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Interview / Richard Bradbury

Interview / Richard Bradbury

Richard Bradbury, an associate lecturer at Open University (OU), the largest university in the UK, is a member of the negotiating committee that helped contract lecturers win permanent contracts at OU. This triumph comprised the entire teaching staff of 4,800 at OU employed on teaching contracts receiving — for the first time in the university’s fifty-one-year history — fulltime equivalent permanent contracts of employment.

When did you and your negotiating committee at Open University (OU) first begin to organize around the issue of regularization of contract workers?

We first began to meet about five to six years ago to get the negotiations really moving and that led to a vote that showed over 93 per cent of our union members would be in favour of getting away from casualization. Our win represents several years of hard work and we’re still organizing to make sure those agreements are kept.

What would you suggest to those teachers who may be reading this and who are in negotiations with their university administrations and want to present some good arguments for why to create permanent positions at their institutions?

How we approached it was to show the upside for senior management — that a stable workforce would be in their best interests. We ran some numbers and found that the turnover rate among casualized teaching staff was sometimes up to 20 per cent. We questioned the longer-term impact of this and argued that it wasn’t good for an educational institution’s stability and reputation, and it wasn’t good for student learning

When teaching staff are regularized, they have an investment in the success of the institution and that success shows in the quality of the teaching. The institution benefits, as do the teachers and the students. Students at OU remark that they appreciate knowing their teachers and interacting with them. This is part of the experience of higher learning and so having professional, well trained, and expert staff, is a good experience all-round.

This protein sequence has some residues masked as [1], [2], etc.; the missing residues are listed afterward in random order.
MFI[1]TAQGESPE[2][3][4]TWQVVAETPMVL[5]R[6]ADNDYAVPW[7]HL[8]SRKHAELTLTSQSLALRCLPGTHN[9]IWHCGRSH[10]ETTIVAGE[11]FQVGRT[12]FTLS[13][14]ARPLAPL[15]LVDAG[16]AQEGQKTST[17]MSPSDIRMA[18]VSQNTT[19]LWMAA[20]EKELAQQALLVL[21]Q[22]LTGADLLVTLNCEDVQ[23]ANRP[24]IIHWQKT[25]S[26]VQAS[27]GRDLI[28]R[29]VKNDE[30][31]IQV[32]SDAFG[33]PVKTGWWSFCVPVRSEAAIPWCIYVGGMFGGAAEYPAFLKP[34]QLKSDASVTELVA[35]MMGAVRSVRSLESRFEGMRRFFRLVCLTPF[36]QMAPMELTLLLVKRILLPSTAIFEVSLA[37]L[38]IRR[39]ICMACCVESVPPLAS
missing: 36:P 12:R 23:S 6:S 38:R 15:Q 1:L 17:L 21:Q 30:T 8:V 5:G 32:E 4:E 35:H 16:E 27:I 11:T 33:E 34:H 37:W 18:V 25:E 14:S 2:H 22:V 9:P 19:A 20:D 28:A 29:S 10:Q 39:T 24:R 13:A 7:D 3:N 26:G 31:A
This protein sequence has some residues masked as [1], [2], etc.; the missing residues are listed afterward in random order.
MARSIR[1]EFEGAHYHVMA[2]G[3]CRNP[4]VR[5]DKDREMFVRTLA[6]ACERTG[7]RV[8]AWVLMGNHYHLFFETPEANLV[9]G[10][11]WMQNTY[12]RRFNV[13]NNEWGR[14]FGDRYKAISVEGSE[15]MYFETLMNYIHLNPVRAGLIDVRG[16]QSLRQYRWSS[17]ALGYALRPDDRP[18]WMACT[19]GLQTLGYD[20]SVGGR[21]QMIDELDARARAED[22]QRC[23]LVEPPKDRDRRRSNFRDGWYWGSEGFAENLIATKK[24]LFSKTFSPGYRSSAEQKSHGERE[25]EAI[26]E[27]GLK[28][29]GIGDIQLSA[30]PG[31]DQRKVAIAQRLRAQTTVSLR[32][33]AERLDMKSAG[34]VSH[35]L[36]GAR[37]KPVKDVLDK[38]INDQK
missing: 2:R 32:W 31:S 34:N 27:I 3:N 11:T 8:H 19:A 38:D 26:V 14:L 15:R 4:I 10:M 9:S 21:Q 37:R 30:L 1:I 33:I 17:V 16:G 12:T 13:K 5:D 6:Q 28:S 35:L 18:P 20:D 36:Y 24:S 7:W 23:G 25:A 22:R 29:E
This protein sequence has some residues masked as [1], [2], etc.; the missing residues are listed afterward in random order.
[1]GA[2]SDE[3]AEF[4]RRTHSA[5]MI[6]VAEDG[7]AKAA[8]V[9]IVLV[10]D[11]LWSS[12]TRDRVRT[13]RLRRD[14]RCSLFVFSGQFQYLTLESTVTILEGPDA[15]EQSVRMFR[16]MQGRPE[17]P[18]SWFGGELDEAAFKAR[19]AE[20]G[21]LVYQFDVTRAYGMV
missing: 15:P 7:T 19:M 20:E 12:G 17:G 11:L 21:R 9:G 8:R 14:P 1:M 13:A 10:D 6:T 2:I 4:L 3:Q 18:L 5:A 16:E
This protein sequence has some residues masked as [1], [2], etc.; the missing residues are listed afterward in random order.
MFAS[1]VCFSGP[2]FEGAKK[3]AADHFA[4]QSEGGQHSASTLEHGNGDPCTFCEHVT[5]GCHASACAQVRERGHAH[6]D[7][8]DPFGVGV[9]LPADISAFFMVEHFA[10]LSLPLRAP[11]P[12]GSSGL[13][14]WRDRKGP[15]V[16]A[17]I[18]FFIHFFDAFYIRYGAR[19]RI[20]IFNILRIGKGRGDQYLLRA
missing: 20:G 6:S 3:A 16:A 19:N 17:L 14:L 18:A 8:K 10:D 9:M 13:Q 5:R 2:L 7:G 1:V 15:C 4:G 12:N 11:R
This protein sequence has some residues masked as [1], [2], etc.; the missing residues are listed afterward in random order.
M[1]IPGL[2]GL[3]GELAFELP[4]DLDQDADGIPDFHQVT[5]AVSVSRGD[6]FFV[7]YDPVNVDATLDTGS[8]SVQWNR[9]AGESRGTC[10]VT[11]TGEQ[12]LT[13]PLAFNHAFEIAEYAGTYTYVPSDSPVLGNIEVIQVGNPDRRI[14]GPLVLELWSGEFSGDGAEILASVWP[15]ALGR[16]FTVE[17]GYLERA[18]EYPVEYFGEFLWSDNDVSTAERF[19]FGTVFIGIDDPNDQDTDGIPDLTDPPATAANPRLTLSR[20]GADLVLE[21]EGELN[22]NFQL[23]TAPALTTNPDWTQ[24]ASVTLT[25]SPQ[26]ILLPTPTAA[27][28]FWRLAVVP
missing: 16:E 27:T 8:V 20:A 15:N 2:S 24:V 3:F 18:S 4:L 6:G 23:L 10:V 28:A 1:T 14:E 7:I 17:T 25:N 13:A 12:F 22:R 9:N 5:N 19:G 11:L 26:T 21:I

What were the chief benefits to teachers that you fought for and won in your contracts?

After many months of our University & College Union intensely negotiating with the university, the contract was finally implemented in 2022. That meant that 4,800 associate lecturers previously working on a casual basis began to receive up to 15 per cent higher wages, extra annual leave, and staff development allowances. Basically, the contract has allowed them enhanced job security as those enjoyed by their permanently employed colleagues.

I had one teacher say that being paid regularly each month meant that she no longer had to tell her kids, “This is a baked-beans month.” This kind of stability is far reaching and can’t be underestimated.

The stability of our workforce also means that teachers don’t have to be constantly reapplying for their jobs, as was the case previously when every 10 years they were treated as new hires having to prove themselves. Also, recently we’ve been working on an audit of people’s skills so that the university knows what individuals who teach here are qualified to teach as far as subjects and courses. This will also add to the overall stability of our workforce as the university will be drawing on a stable pool of educators for new courses.

What are some ways that casualized staff can build networks of allies and supporters as they mobilize for fairer conditions and higher wages?

Don’t think that management is a monolith. Begin to identify potential allies who are higher up and may understand the benefits of helping contract lecturers win permanent contracts. Tactically identify people who are more sympathetic to the cause and keep these people in proximity.

When our negotiating team was just getting started, I toured around to speak with those at other higher learning institutions and unions to garner support. With me, was a senior manager from OU who understood what we were trying to do and who believed it was a good idea. When we spoke to audiences, I explained the situation from my perspective while he gave his reasons from a university standpoint of why administration should get behind it.


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